I had the opportunity to try this very limited 42 year old Benromach as part of the 100th Tweet Tasting event organised by the Whisky Wire. This online experience was actually a celebration of reaching a century of tastings and given how epic the 98th edition was courtesy of Gordon & MacPhail’s Rare Vintage, the mind boggled about bettering what had only just gone before.
In reality it’s not about one event outdoing another, but rather a celebration of whisky itself. Given that Benromach has been so wonderfully revived by Gordon & MacPhail in 1998 it seemed a fitting choice. This whisky was distilled in the year of my birth and 1973 generally is a cracking year for whisky in Scotland with some remarkable bottlings; could we count this 42 year old Benromach within such a hall of fame? The event itself featured several other whiskies from Benromach that you can read about right here including the 10 and 15 year old expressions.
Entitled the Benromach Heritage, this whisky is a single cask release. Specifically a refill American hogshead, cask number 4606 has waited very patiently for its moment in the spotlight. Distilled under the old regime and bottled at 48.1% ABV, the cask has resulted in just 52 bottles which are exclusively available to the UK market. This is one whisky in all likelihood I won’t be experiencing again although the retail price of £1,395 seems entirely reasonable in the current market conditions. Compared to Glenlivet, Bowmore, Macallan and their ilk this is practically chump change. Believe me the best of Benromach can easily match those distilleries as well.
For those looking to purchase one of the 52 bottles then for your outlay you’ll receive a decanter style bottle that takes its inspiration from the distillery stills. These again inspire the wooden packaging alongside the wooden washbacks and the package is completed by a book detailing the history of the distillery. I just have to make do with the promotional material and sample vessel. A sad state of affairs but still a marvellous opportunity and one I’m thankful for. If this is a little out of your price range then I can recommend several entries in the core range starting with the wonderful Benromach 10 year old.
When you’re visiting Speyside – and you must as a whisky fan – it’s easily to become focused on the heartland of the region, which is in and around Dufftown. The true crown of Speyside is just a few miles west of Ballindalloch at Tormore distillery, but visitors often travel along this road – back and forth – without venturing north too often. Take the road to Elgin and sweep around to Benromach distillery. It’s a quaint and relatively unspoiled example with recent improvements not hampering the history of the site. Hopefully all going well #thetormore4 will fit in a visit during the 2017 Speyside Festival, as it escaped us in 2016.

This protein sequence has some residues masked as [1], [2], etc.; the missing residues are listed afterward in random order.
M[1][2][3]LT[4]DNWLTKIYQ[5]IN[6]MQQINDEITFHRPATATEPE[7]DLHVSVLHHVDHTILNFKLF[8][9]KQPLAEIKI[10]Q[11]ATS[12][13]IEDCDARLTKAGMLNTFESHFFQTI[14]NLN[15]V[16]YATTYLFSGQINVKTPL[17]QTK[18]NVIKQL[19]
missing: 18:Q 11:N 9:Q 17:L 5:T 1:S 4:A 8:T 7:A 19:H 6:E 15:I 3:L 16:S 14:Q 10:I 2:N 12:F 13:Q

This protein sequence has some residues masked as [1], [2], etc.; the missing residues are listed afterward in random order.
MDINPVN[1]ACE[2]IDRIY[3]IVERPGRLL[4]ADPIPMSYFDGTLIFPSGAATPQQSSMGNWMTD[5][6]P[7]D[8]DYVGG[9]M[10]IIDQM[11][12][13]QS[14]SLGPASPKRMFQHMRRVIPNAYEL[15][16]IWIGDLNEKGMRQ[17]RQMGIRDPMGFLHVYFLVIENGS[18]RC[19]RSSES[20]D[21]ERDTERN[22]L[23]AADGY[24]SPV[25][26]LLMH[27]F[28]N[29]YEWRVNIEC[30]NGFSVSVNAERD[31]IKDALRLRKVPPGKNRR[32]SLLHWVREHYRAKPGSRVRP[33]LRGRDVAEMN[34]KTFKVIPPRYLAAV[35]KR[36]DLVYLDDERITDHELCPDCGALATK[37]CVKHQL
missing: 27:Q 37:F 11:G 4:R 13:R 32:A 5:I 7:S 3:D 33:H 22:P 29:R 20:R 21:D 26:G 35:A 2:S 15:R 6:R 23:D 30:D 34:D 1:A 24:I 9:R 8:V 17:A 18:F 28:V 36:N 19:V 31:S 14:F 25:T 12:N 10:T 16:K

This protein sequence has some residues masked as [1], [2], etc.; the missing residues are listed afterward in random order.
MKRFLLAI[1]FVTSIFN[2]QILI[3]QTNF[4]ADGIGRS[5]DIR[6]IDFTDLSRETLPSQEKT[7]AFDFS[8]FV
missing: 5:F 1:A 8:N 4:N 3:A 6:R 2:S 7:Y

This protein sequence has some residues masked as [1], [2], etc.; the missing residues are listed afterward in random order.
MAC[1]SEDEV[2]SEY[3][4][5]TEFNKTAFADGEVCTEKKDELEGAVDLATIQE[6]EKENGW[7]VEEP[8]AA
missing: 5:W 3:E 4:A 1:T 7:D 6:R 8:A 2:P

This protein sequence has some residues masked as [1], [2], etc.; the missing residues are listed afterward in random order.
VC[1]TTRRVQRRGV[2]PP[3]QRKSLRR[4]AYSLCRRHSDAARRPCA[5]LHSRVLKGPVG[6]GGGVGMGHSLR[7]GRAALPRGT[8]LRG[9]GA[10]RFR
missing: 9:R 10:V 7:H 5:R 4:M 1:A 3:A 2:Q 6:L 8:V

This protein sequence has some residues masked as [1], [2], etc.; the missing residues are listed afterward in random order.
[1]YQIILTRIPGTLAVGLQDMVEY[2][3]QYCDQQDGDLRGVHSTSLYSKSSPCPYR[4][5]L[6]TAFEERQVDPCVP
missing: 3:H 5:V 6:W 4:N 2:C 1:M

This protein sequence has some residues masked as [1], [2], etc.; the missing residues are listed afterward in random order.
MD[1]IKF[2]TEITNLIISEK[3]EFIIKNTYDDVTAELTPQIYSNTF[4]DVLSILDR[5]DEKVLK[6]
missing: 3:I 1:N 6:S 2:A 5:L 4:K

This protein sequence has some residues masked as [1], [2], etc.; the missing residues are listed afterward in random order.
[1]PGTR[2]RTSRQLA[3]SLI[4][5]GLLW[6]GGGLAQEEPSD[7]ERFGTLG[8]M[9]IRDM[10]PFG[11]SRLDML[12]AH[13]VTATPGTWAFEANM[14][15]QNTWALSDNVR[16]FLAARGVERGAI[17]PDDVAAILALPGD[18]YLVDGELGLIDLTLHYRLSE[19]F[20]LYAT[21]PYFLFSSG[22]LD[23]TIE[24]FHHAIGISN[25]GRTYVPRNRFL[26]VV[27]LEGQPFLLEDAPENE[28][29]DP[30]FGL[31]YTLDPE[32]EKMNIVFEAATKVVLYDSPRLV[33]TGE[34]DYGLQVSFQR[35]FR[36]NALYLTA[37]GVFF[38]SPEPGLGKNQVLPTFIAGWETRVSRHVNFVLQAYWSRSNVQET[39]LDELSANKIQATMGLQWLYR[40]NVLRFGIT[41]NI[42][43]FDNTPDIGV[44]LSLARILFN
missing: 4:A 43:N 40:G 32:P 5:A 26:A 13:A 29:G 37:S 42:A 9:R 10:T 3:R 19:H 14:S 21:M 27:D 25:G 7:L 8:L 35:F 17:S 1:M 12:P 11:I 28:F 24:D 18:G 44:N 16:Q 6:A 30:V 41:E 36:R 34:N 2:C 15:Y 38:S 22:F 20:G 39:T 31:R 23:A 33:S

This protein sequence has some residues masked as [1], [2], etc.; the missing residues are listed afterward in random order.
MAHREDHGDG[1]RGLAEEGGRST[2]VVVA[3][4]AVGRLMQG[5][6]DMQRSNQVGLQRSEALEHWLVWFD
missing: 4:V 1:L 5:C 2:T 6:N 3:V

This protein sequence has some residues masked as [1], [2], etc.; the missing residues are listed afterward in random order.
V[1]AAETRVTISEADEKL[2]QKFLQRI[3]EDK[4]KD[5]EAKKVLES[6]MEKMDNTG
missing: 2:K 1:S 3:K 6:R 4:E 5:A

Now I think we’re all set for this remarkable whisky on paper. Whenever I’m confronted by a whisky with such as a long period of maturation, I do like to put the era of distillation into context. For Benromach 1972, sadly the floor maltings were phased out in 1953. However in 1974 the mash house and the tunroom were both modernised, so this is post-distillation of this whisky and now for the main event.
Colour: Japanese gold leafed maple or an acer if you prefer
Nose: immediately its butterscotch and cinder toffee. I can fondly recall being at Beamish and their old sweetie shop when the latter was brought out to set and then smashed up. The room filled with sugary aromas and caramelised delights. Redcurrants robustly arrive as do hazelnuts and pralines cut through finely by fresh Scottish raspberries. I'll even say rum fudge! Sweet Spanish tobacco, candied orange slices and vanilla almond granola.
Taste: utterly distinctive with tinned clementines with a lingering sense of liquorice and blackcurrants. A resin-like texture that sweeps across the palate and a lingering sweet honey peppery finish shrouded in a delicate smoke. Returning to the main body there are elements of lime, pineapple, mango, nuts and caramel all at play. Wonderfully balanced and a classic example of spirit and nature in unison.
Overall: This 1973 Benromach is one of those really special drams. Already shooting into my hemisphere occupied by the 1974 Ardbeg, 1970's Tormore's and Brora's, 1960's Macallan, the George Strachan Rosebank and that 1974 Deanston Oloroso sherry cask. Yes, it's right up there and maybe I should purchase a bottle...
Labels: 1973, Benromach, featured, heritage, tweet tasting, whisky wire